HOW TO : Replace Front Brake Pads and Discs (Rotors) Prius Gen 2

Discussion in 'Gen 2 Prius Care, Maintenance and Troubleshooting' started by prius-walla, Jul 26, 2013.

  1. prius-walla

    prius-walla Junior Member

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    after being told i had only 2000 miles of wear left on my front brake pads and the discs (rotors) being worn and rusty. i searched online to see how to replace discs and pads. as i could not find a piece that showed me how to do it but i did find some odd, misleading and sometimes just wrong information online.. as such i am posting pictures and a write up of how i did it.. hopefully this will help others to do a fairly easy job (that the dealers are charging extortionate amounts for) and dispel the myths circulating online.

    i bought replacement discs and pads online for less than half the price the Toyota dealers were charging.

    you will also need

    brake cleaner aerosol spray
    copper grease
    WD40 spray

    Tools needed.

    17mm spanner
    17mm socket and ratchet handle
    10mm spanner
    rubber mallet
    hammer
    torque wrench
    'G' Clamp

    trolley jack
    axle stand
    tyre chocks


    1: first chock the rear tyres

    1.JPG
    2: loosen the wheel nuts on the side you will be working on. dont remove them, just loosen.

    2.JPG

    3: jack up the car using the jack points and remove the tyre. i also placed an axle stand under the suspension arm in case the car dropped. you can see where in one of the later pics..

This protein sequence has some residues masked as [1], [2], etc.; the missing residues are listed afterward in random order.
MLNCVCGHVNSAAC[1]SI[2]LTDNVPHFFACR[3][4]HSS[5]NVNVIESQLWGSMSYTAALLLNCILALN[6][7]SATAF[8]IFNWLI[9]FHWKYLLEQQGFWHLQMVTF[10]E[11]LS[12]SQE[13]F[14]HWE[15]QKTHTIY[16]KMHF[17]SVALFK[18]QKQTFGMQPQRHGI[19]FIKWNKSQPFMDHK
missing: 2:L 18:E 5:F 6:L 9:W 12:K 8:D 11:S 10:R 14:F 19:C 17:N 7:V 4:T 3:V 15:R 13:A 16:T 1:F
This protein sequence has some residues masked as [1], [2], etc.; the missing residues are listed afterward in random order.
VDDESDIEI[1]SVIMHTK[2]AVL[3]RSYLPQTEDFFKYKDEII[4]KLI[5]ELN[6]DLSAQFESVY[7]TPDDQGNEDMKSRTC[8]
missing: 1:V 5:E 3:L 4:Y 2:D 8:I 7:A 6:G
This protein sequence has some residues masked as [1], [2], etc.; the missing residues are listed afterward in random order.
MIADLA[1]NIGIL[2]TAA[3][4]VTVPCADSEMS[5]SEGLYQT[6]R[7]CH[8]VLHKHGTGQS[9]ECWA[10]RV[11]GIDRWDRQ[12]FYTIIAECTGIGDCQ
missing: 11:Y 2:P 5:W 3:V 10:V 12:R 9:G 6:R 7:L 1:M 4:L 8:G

3.JPG

    4: disconnect the battery to prevent the brake system operating while you are working on it or storing faults which may need a dealer visit to clear.

    4.JPG

    5: to be extra safe remove the 2 ABS motor relays in the fuse box under the bonnet (hood). its the blue ones i'm pointing at. Before removing, note which way round they fit and mark them or take pictures.


    5.JPG

    6: remove the cover on the brake fluid reservoir. this is to allow the fluid some space when you push the caliper piston back (which i will explain later) 6.JPG

    7: to be able to take the old pads out and remove the brake disc (rotor) you need to remove the brake caliper. this is a frame that holds the brake mechanism, im pointing at one of two brake caliper bolts that hold the caliper in place. this is the top one and there is another about 6 inches straight below this one (couldnt take a picture of it) they are 17mm in size

    7.JPG

    8: as the bolts have been in place for years and are rusted on you will need to spray WD40 penetrating fluid onto them and leave it to work for about 10 minutes or longer if you can.